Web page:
A multi-disciplinary research team from the Board of Governors of the Federal Reserve System, the Federal Reserve Bank of New York, and the Federal Reserve Bank of Chicago, after conducting interviews with “approximately 30 key industry stakeholders, including market infrastructures, financial institutions, other government agencies, technology start-ups, more-established technology firms, and industry consortia,” stated in a recently published paper that, although it is unlikely, the “use of banks to conduct payments could become obsolete,” by the use of blockchain technology.
The relatively short paper [PDF], considering the nature of the study, is more an overview of blockchain technology than any insight on how it can or should be used, with the more interesting parts related to the Fed’s explanation of the current system. The paper states that payment, clearing, and settlement processes, currently, in the aggregate, process “approximately 600 million transactions per day, valued at over $12.6 trillion” in the United States alone. They do so through a hub and spoke system:
The hub and spoke system, now better known as the Lightning Network, was introduced to bitcoin’s community by Peter Todd in a highly professional video in 2013 as part of his relentless advocacy to transform bitcoin’s current payment system to one of trusted intermediaries, with its own inefficiencies and added costs the current financial system enjoys. The FED, of course, is not interested in any of that, but on what they call Distributed Ledger Technology, which they state:
“In a DLT arrangement, information regarding records of ownership and transaction histories can be distributed across the nodes in the network. Importantly, this distribution is the foundation of the technology, with the ledger of transaction histories and ownership positions shared as one common ledger that participants agree is correct.”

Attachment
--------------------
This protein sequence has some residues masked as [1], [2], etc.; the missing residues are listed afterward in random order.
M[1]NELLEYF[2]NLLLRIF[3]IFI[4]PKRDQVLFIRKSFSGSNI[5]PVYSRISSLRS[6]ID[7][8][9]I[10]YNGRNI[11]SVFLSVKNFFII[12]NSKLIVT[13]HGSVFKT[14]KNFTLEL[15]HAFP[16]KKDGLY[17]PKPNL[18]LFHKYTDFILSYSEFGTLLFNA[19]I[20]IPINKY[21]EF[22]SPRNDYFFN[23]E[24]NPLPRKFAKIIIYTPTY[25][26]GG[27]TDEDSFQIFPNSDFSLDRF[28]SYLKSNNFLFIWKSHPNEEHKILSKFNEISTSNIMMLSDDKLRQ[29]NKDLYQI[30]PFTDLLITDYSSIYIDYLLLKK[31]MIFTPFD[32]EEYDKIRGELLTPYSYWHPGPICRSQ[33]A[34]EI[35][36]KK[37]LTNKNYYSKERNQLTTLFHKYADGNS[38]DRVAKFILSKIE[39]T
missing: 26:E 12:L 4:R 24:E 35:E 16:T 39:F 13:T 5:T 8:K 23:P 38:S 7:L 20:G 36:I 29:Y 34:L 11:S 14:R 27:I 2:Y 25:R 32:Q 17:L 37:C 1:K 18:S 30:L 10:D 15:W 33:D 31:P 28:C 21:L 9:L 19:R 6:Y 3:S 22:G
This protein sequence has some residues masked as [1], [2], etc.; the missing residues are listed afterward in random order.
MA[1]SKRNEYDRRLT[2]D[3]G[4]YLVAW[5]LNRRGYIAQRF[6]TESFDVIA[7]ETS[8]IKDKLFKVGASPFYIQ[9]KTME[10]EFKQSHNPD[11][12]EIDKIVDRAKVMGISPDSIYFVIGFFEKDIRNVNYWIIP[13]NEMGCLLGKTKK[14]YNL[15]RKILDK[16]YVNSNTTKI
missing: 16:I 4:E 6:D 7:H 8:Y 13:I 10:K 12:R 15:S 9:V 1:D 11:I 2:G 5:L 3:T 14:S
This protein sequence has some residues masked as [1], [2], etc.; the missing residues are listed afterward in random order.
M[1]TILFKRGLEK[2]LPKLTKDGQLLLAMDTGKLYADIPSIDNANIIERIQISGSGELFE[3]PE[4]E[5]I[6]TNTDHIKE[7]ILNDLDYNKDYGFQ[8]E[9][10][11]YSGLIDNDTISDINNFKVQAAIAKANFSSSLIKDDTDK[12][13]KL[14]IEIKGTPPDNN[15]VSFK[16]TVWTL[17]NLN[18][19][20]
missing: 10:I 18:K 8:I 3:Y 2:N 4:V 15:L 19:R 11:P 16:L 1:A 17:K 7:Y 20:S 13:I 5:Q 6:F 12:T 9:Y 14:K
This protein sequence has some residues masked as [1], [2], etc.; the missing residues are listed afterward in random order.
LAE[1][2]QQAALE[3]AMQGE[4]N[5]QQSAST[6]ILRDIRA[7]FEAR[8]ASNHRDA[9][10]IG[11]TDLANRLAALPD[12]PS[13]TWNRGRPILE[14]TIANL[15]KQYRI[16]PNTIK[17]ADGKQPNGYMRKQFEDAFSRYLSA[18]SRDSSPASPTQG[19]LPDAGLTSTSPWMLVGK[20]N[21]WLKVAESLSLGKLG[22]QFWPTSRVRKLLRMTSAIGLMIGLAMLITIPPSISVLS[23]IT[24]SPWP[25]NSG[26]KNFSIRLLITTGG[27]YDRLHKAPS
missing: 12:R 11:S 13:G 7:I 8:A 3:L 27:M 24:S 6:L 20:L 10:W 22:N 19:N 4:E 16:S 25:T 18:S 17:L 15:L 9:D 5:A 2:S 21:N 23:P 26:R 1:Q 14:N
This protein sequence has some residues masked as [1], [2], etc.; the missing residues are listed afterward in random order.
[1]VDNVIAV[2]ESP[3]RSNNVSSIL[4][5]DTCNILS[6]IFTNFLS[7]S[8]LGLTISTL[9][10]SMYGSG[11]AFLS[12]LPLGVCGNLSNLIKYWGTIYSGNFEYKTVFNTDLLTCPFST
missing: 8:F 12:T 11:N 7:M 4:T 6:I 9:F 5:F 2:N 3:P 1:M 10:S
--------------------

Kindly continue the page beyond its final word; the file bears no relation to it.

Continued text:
To the left, we have an arrangement where one entity runs many copies of the same ledger. To the right, we have a representation of bitcoin, entities run their own ledger. There could be a combination of both, one entity runs many nodes and provides them as a service, while others run their own node. It is this system that is now being considered across the world for, according to the Fed’s paper, these reasons:
To those in the industry, the paper will probably appear somewhat bland. Lacking any guidance, or any insight, it simply provides an overview of potential benefits and risks, which indicates the FED itself is seriously considering the use of blockchain technology for its operations.
While one might have expected a thorough consideration of many aspects, with probable suggestions of how they can be addressed, the FED has provided us instead with nothing more than a graduate paper anyone could have written after an hour of googling. They tell us that blockchain technology could be used fully or in part, that it needs to interact with current structures, or does not, that there are, to the surprise of many one should think, legal considerations, questions of how one stores the keys, scalability, and the current favored, governance, considerations.
To their excuse, the paper does end by stating: “[u]nderstanding the potential range of DLT adoption and its link to changing the financial market structure is an area for future research,” but the paper does indicate the Federal Reserve is far behind, especially when one considers similar papers by the Bank of England. Nonetheless, it could not come at a better time as far as the bitcoin community is concerned. For while the Federal Reserve and the entire banking system is considering an upgrade towards a peer to peer system, the bitcoin community is currently considering a replication of the current hub and spoke financial system, with its own inefficiencies and added costs everyone is trying to address.
It is the case that, whether bitcoin is scaled on chain or forced off chain, it remains, for lack of a better word, private issued money, but how such money can compete when it moves to the inefficiencies of the current system while, at the same time, the current system moves to the efficiencies of Nakamoto’s invention, is not in any way clear. No wonder it is “very unlikely” blockchain technology could make the “use of banks to conduct payments” obsolete.
Images from Shutterstock and Federal Reserve.
Last modified (UTC): May 10, 2017 19:26